Neil Peart, 1952-2020
My big sister introduced me to Yes and Genesis, but I found Rush myself. I was a drummer, and he was the greatest. It was the late 80s, I was a fresh teenager, and while I listened to every Rush record, it was my tape of Exit…Stage Left that got the most play. The drum solo on YYZ on that record blew me away. I must have listened to it 500 times. That record introduced me to their entire back catalog from that point in time backward. Later I would spend more time with their 80s material, and remain a fan into the 90s.
I observed Neil’s loss of his wife and daughter from a detached distance. When I lost my own daughter in 2010, however, I read his book Ghost Rider: Travels on the Healing Road. It moved me and helped in some small way in my healing.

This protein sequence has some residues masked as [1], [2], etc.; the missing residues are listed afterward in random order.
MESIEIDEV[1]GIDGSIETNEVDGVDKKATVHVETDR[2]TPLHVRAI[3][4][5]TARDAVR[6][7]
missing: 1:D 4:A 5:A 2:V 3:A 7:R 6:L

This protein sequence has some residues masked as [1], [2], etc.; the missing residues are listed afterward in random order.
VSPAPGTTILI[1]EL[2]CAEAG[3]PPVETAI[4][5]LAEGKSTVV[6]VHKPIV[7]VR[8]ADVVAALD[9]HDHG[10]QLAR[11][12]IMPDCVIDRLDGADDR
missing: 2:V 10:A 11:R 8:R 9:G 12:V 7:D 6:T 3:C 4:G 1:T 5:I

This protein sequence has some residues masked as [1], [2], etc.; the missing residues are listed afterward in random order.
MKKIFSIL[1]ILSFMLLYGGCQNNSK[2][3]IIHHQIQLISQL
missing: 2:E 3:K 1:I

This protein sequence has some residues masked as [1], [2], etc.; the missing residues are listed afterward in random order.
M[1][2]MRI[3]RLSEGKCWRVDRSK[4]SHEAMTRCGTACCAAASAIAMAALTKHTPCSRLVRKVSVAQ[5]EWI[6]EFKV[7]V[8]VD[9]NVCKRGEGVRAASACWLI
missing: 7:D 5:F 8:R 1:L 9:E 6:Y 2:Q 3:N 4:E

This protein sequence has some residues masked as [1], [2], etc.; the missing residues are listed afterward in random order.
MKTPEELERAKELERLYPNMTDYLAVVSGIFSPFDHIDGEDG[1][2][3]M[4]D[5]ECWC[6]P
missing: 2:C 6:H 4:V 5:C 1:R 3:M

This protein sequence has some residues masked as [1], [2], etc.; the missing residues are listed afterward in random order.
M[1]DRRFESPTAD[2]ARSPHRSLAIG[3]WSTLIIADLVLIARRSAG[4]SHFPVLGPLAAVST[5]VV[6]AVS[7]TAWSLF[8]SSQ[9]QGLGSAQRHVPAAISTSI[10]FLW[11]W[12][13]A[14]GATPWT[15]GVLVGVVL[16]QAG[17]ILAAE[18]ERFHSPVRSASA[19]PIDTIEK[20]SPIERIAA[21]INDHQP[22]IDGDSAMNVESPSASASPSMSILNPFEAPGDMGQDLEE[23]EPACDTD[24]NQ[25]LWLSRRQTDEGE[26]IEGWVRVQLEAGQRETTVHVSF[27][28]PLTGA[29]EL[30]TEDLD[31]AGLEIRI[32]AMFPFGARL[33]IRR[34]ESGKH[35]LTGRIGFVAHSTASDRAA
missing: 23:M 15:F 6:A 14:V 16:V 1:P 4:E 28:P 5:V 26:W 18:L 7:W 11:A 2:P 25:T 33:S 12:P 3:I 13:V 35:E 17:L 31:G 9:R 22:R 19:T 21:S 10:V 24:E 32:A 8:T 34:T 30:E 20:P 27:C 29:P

Rush was the ultimate music for geek outsiders. It was intellectual and technically phenomenal, but the band was humble, even self-deprecating. I love the pictures of Neil reading while on tour.
I got to see their last two shows in Dallas thanks to a good friend. I’m so glad I did.
If you like rock music and have not watched Rush: Beyond the Lighted Stage, I strongly suggest you do.
How Neil Peart’s Perfectionism Set Him Free is the best article commemorating Neil’s life I’ve read so far.